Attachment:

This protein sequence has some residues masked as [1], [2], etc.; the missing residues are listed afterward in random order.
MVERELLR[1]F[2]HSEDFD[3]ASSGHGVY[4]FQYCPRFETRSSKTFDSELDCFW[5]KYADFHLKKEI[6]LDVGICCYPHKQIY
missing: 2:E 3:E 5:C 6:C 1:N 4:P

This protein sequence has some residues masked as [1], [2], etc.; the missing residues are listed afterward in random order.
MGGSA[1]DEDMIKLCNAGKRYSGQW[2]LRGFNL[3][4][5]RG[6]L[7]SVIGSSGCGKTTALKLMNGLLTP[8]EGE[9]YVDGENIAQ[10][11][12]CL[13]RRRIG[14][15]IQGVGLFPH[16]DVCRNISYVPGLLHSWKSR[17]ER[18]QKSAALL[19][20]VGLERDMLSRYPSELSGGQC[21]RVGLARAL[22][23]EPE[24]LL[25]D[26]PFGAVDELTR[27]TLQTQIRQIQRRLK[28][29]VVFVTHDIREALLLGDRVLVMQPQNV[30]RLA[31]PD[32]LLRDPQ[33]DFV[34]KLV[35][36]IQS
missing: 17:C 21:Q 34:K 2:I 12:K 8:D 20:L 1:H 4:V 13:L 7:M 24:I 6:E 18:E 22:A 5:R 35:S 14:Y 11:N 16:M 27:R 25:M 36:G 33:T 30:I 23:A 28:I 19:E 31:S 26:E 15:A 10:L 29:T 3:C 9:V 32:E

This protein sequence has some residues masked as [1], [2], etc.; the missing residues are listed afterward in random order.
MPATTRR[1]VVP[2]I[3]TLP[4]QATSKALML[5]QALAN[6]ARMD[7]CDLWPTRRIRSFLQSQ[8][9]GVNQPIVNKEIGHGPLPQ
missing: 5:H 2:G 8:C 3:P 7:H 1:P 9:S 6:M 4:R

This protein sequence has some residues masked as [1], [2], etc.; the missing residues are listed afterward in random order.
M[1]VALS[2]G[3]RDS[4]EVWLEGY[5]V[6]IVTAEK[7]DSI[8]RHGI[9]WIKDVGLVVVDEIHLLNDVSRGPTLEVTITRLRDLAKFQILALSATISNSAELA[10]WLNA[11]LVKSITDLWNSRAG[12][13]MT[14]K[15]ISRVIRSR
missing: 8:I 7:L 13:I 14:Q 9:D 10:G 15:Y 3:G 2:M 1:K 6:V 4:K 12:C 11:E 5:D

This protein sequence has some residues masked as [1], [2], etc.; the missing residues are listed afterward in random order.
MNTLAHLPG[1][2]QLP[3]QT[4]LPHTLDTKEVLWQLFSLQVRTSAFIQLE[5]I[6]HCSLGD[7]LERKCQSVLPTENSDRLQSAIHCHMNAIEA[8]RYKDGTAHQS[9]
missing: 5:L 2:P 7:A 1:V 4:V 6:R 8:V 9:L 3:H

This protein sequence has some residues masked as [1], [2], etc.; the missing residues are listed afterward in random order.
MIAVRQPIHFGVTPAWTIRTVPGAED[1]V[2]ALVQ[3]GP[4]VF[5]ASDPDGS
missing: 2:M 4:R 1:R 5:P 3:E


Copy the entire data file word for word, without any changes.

This protein sequence has some residues masked as [1], [2], etc.; the missing residues are listed afterward in random order.
MVERELLR[1]F[2]HSEDFD[3]ASSGHGVY[4]FQYCPRFETRSSKTFDSELDCFW[5]KYADFHLKKEI[6]LDVGICCYPHKQIY
missing: 2:E 3:E 5:C 6:C 1:N 4:P

This protein sequence has some residues masked as [1], [2], etc.; the missing residues are listed afterward in random order.
MGGSA[1]DEDMIKLCNAGKRYSGQW[2]LRGFNL[3][4][5]RG[6]L[7]SVIGSSGCGKTTALKLMNGLLTP[8]EGE[9]YVDGENIAQ[10][11][12]CL[13]RRRIG[14][15]IQGVGLFPH[16]DVCRNISYVPGLLHSWKSR[17]ER[18]QKSAALL[19][20]VGLERDMLSRYPSELSGGQC[21]RVGLARAL[22][23]EPE[24]LL[25]D[26]PFGAVDELTR[27]TLQTQIRQIQRRLK[28][29]VVFVTHDIREALLLGDRVLVMQPQNV[30]RLA[31]PD[32]LLRDPQ[33]DFV[34]KLV[35][36]IQS
missing: 17:C 21:Q 34:K 2:I 12:K 8:D 20:L 1:H 4:V 13:L 7:M 24:I 6:E 18:E 22:A 5:R 35:S 14:Y 11:N 16:M 27:R 25:M 36:G 33:T 30:I 23:A 28:I 19:E 31:S 26:E 15:A 10:L 29:T 3:C 9:V 32:E

This protein sequence has some residues masked as [1], [2], etc.; the missing residues are listed afterward in random order.
MPATTRR[1]VVP[2]I[3]TLP[4]QATSKALML[5]QALAN[6]ARMD[7]CDLWPTRRIRSFLQSQ[8][9]GVNQPIVNKEIGHGPLPQ
missing: 5:H 2:G 8:C 3:P 7:H 1:P 9:S 6:M 4:R

This protein sequence has some residues masked as [1], [2], etc.; the missing residues are listed afterward in random order.
M[1]VALS[2]G[3]RDS[4]EVWLEGY[5]V[6]IVTAEK[7]DSI[8]RHGI[9]WIKDVGLVVVDEIHLLNDVSRGPTLEVTITRLRDLAKFQILALSATISNSAELA[10]WLNA[11]LVKSITDLWNSRAG[12][13]MT[14]K[15]ISRVIRSR
missing: 8:I 7:L 13:I 14:Q 9:D 10:G 15:Y 3:G 2:M 1:K 6:V 4:K 12:C 11:E 5:D

This protein sequence has some residues masked as [1], [2], etc.; the missing residues are listed afterward in random order.
MNTLAHLPG[1][2]QLP[3]QT[4]LPHTLDTKEVLWQLFSLQVRTSAFIQLE[5]I[6]HCSLGD[7]LERKCQSVLPTENSDRLQSAIHCHMNAIEA[8]RYKDGTAHQS[9]
missing: 5:L 2:P 7:A 1:V 4:V 6:R 8:V 9:L 3:H

This protein sequence has some residues masked as [1], [2], etc.; the missing residues are listed afterward in random order.
MIAVRQPIHFGVTPAWTIRTVPGAED[1]V[2]ALVQ[3]GP[4]VF[5]ASDPDGS
missing: 2:M 4:R 1:R 5:P 3:E